What is the Difference Between Whole Foods and Refined Foods?
When it comes to our diets and nutrition, the amount of information on which foods to eat, how much, and the endless parade of diet options has given us almost too much information on what is and isn’t a good food choice.
Yet, while we all seem fairly aware at this point that spinach is likely a healthier food choice than potato chips, a new area of focus that has emerged in recent years has more to do with the quality of the food rather than which food to pick.
Essentially, you’ve chosen to eat spinach over potato chips, but is it still good for you if it is canned, frozen, fresh, refined?
This question has been a tricky one to answer and I will shine some light on this issue, and specifically, how to make good choices when it comes to our food choices.
You could start by reading What Counts as Processed Food and what makes some processed foods less healthy?
It is interesting to note that the U.S. government defines “processed food” as “any food other than a raw agricultural commodity that has been subject to processing, such as canning, cooking, freezing, dehydration, or milling.” However, there are varying degrees of processing; many highly processed foods contain added salt, sugar, fat, additives, and other ingredients that contribute nothing in terms of nutrition.
Next, we need to define what some of these key food terms mean.
A whole food is simply a food that has not been changed in any way from its natural state.
This might refer to vegetables that are grown without any modification and would be the same as if you had picked them from the ground itself.
Here’s a few good tips for you on How to Get Started Eating More Whole Foods.
This can also refer to grains or even meat in the sense that while these foods may have been prepared by being put into a package or cut and packaged, nothing has been done that alters the food such as chemicals or preservatives added or other processes.
This can be harder to ascertain, but essentially the ideal whole food would be something home-grown, picked and eaten!
By contrast, a refined food is a food that has had some aspect of it removed or altered. This is not to be confused necessarily with processed foods.
A processed food by contrast is a food that has been essentially prepared for some purpose but had nothing taken away, for example fresh orange juice that was prepared from fresh oranges, or flour from whole grain.
Refined processed food by contrast has had a process undertaken that created a fundamental change, such as the difference that occurs when rice is converted from brown to white.
One of the key qualities when considering refined foods, is that generally speaking, refined does not refer to better or improved but is often a refining process that is removing key nutrients with the addition of salt and sugar for extra flavour.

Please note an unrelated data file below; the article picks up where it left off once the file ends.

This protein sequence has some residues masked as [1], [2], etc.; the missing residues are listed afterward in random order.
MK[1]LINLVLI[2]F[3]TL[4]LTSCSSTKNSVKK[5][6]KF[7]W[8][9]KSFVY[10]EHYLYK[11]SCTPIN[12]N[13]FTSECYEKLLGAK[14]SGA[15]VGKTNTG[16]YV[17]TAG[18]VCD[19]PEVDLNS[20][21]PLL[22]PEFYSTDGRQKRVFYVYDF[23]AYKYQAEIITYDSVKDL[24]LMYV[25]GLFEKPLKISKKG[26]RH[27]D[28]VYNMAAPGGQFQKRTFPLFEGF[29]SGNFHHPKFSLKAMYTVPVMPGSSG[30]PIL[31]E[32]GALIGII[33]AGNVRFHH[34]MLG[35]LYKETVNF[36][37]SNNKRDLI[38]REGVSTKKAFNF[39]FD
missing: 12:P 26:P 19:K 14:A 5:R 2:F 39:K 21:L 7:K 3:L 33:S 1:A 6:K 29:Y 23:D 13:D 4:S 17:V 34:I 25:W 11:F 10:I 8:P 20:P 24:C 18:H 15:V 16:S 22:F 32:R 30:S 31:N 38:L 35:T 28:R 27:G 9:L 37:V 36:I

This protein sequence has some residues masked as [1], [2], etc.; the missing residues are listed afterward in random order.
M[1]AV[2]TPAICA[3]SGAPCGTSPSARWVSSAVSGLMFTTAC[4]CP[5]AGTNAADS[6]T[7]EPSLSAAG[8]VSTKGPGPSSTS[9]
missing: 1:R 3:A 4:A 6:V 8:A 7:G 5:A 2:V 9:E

For example, white flour that was made from whole grain initially undergoes a process that removes a great deal of the fibre content, thus it is not as nutritionally dense or healthy as brown rice flour, as an example.
Not all refined foods are bad, as dried fruits are processed as they’ve had water removed but are not necessarily bad for you. Just the same, plain popcorn is refined because the heat changes its structure, but it isn’t necessarily unhealthy.
One of the key takeaways then is to dig deeper into the contents of any food that may be refined or even considered to be refined.
There are many refined foods that do not deliver the nutritional benefit and have been fundamentally altered in the process such that they deliver a substantially compromised nutritional benefit.
This includes products like white bread, white rice, or refined pasta as the grains used to create these products have been altered for taste and preservation and lost much of their original density.
Processed foods are also closely related to gut health which can play all sorts of nasty games with your health and what happens to your body, longevity and independence in your later years. Here’s two examples for you to think about – you will increase the chances of contracting Diabetes 2 and also weight gain which slowly leads to obesity. I recommend you read this article for some good tips on probiotics and gut health: Probiotics, a Healthy Gut, and the end of Processed Food.
Another example would be fruit juices that have been processed so they can be preserved and have a longer shelf life or taste sweeter. Most of these juices, whether it be apple juice, cranberry juice or otherwise have been altered and lost most of the original benefits of the actual fruits. I don’t recommend these especially where kids are concerned as they are full of sugar and the processing has taken out all of the natural fruit fibres.
While you may think apple juice is just as good as eating apples, it is most certainly not.
Of course, some examples would be much easier to identify, potato chips have clearly been altered from the original potato’s, just as fried chicken tenders are certainly refined from their original composition when they are still fresh.
In a perfect world of nutrition, we would only consume whole foods that come straight from farm to table, and in any circumstance where this is possible that is the recommend choice. They are more nutritionally dense and will deliver the best taste and nutrition for your diet.
If you need to shop for refined foods, do your due diligence and determine if the refining process has fundamentally altered the food for the worse, and if so, do your best to avoid.
As always, preparation equals success so do your research and eat the best food for you and your family!
Here’s a few helpful tips for you before you go: 10 Simple Ways to Improve Your Nutrition.
Cheers – John – your Active Ageing Mentor and Coach.
P.S. Help a friend to better health – like and share – thanks.